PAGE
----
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Cover Stories | Jan 2009

New Challenges for Refractive Surgery in 2009

A corporate LASIK provider offers tips for surviving the recession.

Refractive surgery has never been boring, an observation that holds true for 2008. Although the results of customized LASIK and advances in femtosecond laser technology have never been better,?the economic downturn of 2008 has curtailed discretionary spending and therefore adversely affected the volume of refractive surgery procedures. Right now, many ophthalmologists are worried that the economy and the demand for refractive surgery will never regain their previous strength. My experience in refractive surgery over the past 14 years suggests otherwise.

The demand for refractive surgery has always followed the ups and downs of the stock market and the consumer confidence index.

For example, the bursting of the "dot-com" bubble caused a big drop in refractive surgery volumes in the second half of 2000. Just when the industry started to recover, the attacks of September 11, 2001, again stifled the public's interest in refractive surgery.

For the past 7 years, however, refractive surgeons have enjoyed great success. As refractive surgery became a mainstream procedure, I saw the volume of LASIK increase steadily in my practice. My stress level also dropped tremendously with the introduction of the IntraLase FS femtosecond laser (Advanced Medical Optics, Inc., Santa Ana, CA) to my TLC Laser Eye Centers. This technology reduced already uncommon complications to rare occurrences and transformed good results to excellent outcomes. Customized corrections, along with iris registration technology, have also contributed to improvements in postoperative UCVA and reduced the incidence of nighttime glare (a common concern for LASIK patients 5 years ago).

In June 2008, the calls from potential patients dropped off, and I started performing fewer consultations and procedures. Because I chose to concentrate solely on refractive surgery in my practice, the current recession has dramatically reduced my surgical volume. Compared with 2007, I performed 30 fewer procedures in 2008. I am not surprised by this trend, because LASIK has always relied upon discretionary spending, and people often choose to defer the surgery when they are uncertain about their financial future. Fortunately, my refractive surgery procedures have not declined any further since the initial drop in June 2008, so my laser centers will show a profit for the year.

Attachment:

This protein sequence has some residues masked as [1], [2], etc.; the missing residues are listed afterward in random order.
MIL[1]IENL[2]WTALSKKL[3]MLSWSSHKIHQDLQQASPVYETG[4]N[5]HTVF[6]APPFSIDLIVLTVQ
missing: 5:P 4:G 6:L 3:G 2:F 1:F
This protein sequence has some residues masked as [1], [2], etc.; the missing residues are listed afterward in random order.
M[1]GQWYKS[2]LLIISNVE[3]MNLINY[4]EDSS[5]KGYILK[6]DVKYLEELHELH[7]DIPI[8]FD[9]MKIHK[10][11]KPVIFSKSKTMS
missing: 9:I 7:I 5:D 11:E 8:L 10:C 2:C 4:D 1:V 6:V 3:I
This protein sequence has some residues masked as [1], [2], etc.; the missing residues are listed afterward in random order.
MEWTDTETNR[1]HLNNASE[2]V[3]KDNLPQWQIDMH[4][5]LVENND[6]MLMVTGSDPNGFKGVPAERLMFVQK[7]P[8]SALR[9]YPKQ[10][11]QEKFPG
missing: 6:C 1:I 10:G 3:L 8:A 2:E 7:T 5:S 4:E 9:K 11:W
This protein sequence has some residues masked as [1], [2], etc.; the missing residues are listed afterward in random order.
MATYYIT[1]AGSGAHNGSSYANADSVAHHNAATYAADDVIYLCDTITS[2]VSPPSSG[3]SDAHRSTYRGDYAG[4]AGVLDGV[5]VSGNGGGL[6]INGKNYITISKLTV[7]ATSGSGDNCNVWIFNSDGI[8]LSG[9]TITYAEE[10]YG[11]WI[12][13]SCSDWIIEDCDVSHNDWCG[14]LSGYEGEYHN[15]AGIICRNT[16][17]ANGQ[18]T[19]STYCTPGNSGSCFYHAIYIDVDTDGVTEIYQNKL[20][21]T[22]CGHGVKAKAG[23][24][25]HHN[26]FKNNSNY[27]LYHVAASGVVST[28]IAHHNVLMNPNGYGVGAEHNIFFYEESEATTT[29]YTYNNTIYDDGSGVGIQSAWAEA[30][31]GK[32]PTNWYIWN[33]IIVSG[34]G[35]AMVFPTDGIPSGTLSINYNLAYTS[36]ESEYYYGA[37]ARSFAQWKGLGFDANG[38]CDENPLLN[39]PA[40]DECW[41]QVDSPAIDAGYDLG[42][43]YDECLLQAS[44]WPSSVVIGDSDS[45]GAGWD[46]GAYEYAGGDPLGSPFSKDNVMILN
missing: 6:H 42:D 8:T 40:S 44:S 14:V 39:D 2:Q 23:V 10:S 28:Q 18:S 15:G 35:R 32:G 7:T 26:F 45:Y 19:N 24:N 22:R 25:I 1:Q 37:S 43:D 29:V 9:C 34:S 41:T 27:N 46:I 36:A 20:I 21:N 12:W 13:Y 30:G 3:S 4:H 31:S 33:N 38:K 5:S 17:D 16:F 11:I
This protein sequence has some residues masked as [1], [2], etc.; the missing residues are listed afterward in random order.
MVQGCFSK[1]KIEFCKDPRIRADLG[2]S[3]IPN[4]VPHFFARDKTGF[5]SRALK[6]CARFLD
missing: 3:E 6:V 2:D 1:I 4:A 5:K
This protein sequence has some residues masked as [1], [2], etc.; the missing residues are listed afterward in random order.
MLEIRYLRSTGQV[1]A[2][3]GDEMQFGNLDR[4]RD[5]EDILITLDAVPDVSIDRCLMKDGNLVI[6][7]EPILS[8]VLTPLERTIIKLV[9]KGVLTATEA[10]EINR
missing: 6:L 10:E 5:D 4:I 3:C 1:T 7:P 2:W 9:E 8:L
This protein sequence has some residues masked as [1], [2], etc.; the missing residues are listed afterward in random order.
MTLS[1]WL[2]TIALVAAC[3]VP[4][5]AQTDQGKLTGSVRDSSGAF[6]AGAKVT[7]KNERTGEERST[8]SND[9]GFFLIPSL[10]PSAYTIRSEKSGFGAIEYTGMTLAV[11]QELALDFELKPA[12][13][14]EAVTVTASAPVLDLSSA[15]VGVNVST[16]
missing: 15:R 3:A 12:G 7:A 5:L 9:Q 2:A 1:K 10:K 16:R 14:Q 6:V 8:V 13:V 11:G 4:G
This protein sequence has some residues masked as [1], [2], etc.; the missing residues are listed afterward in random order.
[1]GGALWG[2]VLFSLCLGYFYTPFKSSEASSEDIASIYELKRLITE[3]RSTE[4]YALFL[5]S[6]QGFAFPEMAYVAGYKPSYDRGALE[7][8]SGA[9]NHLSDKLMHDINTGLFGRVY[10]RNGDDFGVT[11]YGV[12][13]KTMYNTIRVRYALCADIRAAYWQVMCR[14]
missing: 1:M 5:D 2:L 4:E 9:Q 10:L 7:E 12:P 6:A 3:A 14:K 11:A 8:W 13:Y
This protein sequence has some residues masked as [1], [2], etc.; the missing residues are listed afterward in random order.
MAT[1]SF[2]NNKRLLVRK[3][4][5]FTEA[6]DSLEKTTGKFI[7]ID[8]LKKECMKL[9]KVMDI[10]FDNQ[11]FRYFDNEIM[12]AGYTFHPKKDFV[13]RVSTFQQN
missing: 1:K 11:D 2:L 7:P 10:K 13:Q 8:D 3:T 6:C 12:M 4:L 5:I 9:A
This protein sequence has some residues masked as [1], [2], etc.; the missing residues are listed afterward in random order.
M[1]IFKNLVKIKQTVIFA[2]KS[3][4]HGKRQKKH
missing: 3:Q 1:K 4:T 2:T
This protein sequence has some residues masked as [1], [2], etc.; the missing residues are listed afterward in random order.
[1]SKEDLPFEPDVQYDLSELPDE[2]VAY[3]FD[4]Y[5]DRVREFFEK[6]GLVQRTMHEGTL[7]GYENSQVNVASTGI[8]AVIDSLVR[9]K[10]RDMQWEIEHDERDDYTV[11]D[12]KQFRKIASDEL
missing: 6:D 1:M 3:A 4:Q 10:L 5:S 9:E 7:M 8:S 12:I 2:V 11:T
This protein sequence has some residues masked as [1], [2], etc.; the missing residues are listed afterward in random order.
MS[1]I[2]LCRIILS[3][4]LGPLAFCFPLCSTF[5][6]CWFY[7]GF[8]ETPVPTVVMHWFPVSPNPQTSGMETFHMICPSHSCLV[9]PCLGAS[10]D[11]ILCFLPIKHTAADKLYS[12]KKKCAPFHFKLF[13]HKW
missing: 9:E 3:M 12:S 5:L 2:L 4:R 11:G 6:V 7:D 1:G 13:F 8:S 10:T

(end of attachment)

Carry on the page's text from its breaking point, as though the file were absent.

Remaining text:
As a corporate provider of corneal refractive surgery, TLC Laser Eye Centers has been affected by the reduced demand for LASIK. TLC's parent company, TLCVision, however, has developed a diversified model that incorporates businesses that are more resistant to recession such ambulatory surgery centers and a mobile cataract business. TLCVision also has an optometric purchasing network. These nonrefractive businesses contribute to 40 of the company's overall revenue. This diversified approach has been advantageous in the current economic environment.

Historically, economic recessions last approximately 18 months. The current recession therefore should end by the summer of 2009, at which time we can expect the release of a pent-up demand for LASIK.

We refractive surgeons should take this time to fine-tune our practices so we can take full advantage of a rebound in LASIK volumes. It is a good time to review our marketing expenses to determine which strategies provide the best return for our investment. We may want to concentrate on economical forms of marketing such as word-of-mouth referrals and comanagement partnerships.

In addition, we should analyze our consultation-conversion ratios to identify weaknesses we can address with a new approach. If the decreased demand for LASIK renders some of our staff idle, we should consider instituting a 4-day work week or reducing expenses by offering voluntary unpaid days off. We can increase staff hours again when the surgical volume recovers.

Although technology can be expensive, we should determine if our current equipment offers the advances that will help our practices succeed over the next 1, 5, or 10 years. If not, we could use the extra down time to transition to new technologies.

As refractive surgeons, we sometimes adopt a more reactive than proactive approach to business challenges. Taking a proactive approach to our refractive practices while the economy is down should position us to take full advantage of the renewed demand for LASIK in 2009.

Louis E. Probst, MD, is National Medical Director of TLC The Laser Eye Centers. He is a consultant to Advanced Medical Optics, Inc., and TLCVision. Dr. Probst may be reached at (708) 562-2020.




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